WARNING: panels are usually equipped with MC4 cable terminals that do not fit cable glands due to their size. Therefore, we recommend to take them off and connect cables in the cable gland using a terminal board.
This will allow you to fit the cables of the panel directly in the cable gland and then, once inside the cabin, to connect them through terminal board to the cables reaching the solar charge controller. In this way, it will be easy to isolate the connection and to protect it from water or possible breaking.
After having drawn the exact position of the cable gland, you can drill the roof of your vehicle, connect cables and finally paste the cable gland on the roof. In this case too, it is advisable to let the silicon sealant rest and, if possible, to put a load on it to let it adhere to the roof.
Cables must be properly dimensioned to the amperage produced by panels in order to avoid voltage drop higher than 1%. We recommend to use cables with 4mmq section for short-circuit currents exceeding 4 amperes to cover overall lengths inferior than 8 meters. For higher amperages or longer distances, we advise 6mmq section cables. In order to calculate the necessary cable section, you can also use some online tools, like myelectrical.com. Concerning the type of cables to be used to connect the system, the market offers some flexible and handy “solar cables” equipped with a fire-resistant sheath that protects them against UV rays.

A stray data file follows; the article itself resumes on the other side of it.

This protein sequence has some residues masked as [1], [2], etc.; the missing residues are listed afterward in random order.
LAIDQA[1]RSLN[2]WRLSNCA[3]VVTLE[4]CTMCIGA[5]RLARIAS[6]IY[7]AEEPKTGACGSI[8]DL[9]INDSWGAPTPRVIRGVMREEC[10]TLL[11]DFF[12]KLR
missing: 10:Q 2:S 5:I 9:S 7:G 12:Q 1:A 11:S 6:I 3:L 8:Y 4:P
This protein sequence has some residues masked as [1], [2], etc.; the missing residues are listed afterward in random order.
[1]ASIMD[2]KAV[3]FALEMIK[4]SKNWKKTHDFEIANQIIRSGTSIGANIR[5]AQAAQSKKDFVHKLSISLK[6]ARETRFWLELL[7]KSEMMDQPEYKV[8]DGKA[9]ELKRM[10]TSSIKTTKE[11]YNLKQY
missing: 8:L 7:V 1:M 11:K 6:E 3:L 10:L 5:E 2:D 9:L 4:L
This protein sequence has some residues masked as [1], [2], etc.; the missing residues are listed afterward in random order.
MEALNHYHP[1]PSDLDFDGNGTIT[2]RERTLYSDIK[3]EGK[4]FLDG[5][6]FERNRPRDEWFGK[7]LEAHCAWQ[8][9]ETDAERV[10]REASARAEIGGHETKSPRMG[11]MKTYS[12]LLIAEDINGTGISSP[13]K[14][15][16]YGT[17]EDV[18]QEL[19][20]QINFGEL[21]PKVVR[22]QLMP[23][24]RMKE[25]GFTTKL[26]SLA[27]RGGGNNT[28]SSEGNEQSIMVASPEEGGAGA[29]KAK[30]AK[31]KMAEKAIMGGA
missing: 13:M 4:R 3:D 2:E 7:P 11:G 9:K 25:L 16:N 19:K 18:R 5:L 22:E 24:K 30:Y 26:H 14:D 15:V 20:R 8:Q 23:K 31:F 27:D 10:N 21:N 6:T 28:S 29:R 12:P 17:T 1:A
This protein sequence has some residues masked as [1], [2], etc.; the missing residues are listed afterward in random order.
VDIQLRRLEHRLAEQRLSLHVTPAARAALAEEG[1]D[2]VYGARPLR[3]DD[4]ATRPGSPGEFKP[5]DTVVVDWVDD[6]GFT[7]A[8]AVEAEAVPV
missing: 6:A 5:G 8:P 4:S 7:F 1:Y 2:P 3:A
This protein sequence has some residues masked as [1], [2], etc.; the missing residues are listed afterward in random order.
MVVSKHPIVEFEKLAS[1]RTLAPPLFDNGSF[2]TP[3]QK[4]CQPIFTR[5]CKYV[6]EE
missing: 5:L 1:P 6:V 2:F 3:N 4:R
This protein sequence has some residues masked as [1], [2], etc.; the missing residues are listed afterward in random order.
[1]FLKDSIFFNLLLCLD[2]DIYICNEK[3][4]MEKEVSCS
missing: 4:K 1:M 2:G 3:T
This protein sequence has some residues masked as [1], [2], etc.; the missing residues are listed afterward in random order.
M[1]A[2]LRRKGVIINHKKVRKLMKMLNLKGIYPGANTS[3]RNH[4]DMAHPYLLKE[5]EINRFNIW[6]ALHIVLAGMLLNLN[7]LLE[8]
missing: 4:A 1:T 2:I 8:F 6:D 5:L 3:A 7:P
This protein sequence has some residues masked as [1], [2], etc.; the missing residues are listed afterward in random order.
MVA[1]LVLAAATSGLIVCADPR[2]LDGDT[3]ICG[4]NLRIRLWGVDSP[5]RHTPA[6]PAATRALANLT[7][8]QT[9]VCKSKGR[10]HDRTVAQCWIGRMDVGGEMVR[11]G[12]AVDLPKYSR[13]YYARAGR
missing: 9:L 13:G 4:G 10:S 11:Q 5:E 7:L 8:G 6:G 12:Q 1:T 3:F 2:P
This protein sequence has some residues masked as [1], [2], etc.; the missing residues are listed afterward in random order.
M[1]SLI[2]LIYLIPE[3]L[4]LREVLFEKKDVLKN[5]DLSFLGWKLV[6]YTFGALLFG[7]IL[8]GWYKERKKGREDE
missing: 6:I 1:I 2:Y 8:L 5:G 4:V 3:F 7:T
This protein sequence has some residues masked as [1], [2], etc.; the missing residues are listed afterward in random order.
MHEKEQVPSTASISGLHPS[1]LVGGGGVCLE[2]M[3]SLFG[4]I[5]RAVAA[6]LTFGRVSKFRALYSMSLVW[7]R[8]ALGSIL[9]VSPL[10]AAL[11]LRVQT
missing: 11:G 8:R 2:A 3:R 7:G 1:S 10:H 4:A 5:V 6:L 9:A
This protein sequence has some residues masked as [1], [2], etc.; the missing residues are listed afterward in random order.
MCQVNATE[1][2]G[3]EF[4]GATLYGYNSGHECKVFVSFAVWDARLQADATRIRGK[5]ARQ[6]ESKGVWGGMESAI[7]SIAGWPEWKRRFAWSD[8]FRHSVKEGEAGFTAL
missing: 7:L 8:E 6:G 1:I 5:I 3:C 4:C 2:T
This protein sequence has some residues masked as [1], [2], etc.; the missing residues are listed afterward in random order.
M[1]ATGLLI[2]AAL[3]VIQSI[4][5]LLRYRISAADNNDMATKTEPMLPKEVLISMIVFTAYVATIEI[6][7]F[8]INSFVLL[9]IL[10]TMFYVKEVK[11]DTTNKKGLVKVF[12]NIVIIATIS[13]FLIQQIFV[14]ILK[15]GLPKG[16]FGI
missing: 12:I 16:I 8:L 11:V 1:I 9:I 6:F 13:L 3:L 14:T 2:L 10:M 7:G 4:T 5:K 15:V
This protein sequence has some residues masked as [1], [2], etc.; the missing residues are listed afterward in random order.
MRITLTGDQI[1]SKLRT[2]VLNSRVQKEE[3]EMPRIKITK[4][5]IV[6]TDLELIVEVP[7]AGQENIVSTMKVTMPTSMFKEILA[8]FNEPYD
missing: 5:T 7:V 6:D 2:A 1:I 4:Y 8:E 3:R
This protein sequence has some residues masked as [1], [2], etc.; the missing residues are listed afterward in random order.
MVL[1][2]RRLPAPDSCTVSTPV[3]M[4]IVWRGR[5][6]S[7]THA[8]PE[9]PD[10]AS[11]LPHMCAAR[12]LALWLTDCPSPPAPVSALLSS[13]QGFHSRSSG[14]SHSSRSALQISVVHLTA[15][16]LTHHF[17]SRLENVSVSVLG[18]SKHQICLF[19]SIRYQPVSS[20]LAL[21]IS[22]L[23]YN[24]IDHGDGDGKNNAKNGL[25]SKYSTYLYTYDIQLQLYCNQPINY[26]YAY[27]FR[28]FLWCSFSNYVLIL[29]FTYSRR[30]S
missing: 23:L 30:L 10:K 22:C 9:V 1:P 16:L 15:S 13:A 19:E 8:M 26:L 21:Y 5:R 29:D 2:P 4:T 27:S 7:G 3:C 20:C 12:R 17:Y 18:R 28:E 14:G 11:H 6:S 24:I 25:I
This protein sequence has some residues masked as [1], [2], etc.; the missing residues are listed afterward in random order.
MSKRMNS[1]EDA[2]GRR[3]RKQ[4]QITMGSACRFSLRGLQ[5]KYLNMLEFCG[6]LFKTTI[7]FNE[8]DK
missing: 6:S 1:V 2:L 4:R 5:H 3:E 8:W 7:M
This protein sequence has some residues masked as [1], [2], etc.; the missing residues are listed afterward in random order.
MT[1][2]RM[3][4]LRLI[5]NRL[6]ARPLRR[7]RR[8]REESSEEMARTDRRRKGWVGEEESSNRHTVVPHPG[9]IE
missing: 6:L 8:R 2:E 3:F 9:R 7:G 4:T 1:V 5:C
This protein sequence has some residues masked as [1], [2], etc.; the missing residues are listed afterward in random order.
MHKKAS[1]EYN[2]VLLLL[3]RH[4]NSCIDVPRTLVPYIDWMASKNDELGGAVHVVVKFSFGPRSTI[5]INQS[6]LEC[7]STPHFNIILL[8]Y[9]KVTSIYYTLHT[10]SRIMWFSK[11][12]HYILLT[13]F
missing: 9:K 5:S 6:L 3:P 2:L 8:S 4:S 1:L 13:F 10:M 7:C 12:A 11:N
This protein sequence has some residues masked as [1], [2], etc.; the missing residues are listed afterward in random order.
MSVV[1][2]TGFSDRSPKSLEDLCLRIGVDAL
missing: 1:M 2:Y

The solar charge controller should be placed so that he can receive output cables from the solar panel, input cables to the batteries and possible paralleling connectors (they are necessary if you want to charge service and engine battery simultaneously). Furthermore, if not included in the solar charge controller, it will be advisable to install a remote display in a visible position that will allow you to check all the electrical data of your FV system.
Basic solar charge controller models usually have one input terminal (for the connection of the solar panel) and two output terminals, one for the batteries and the other for little loads (e.g. a light bulb). Do not connect heavy loads to this terminal because they would cause the blockage of the charge controller. Do remember to take always in consideration the characteristics written in the product manuals. Dual battery solar charge controllers – for example RegDuo EpSolar with PWM technology or WRM 15 dual battery Western CO – have also a 4th terminal that gives the possibility to connect a second battery (usually the engine battery). The display on the regulator will allow you to check all information concerning panels (watt and ampere output) and batteries (charge levels). If the solar charge controller is not equipped with a display, it is possible to buy it separately. Regarding the choice of the solar charge controller, this article can help in understanding which are the main differences among existing models.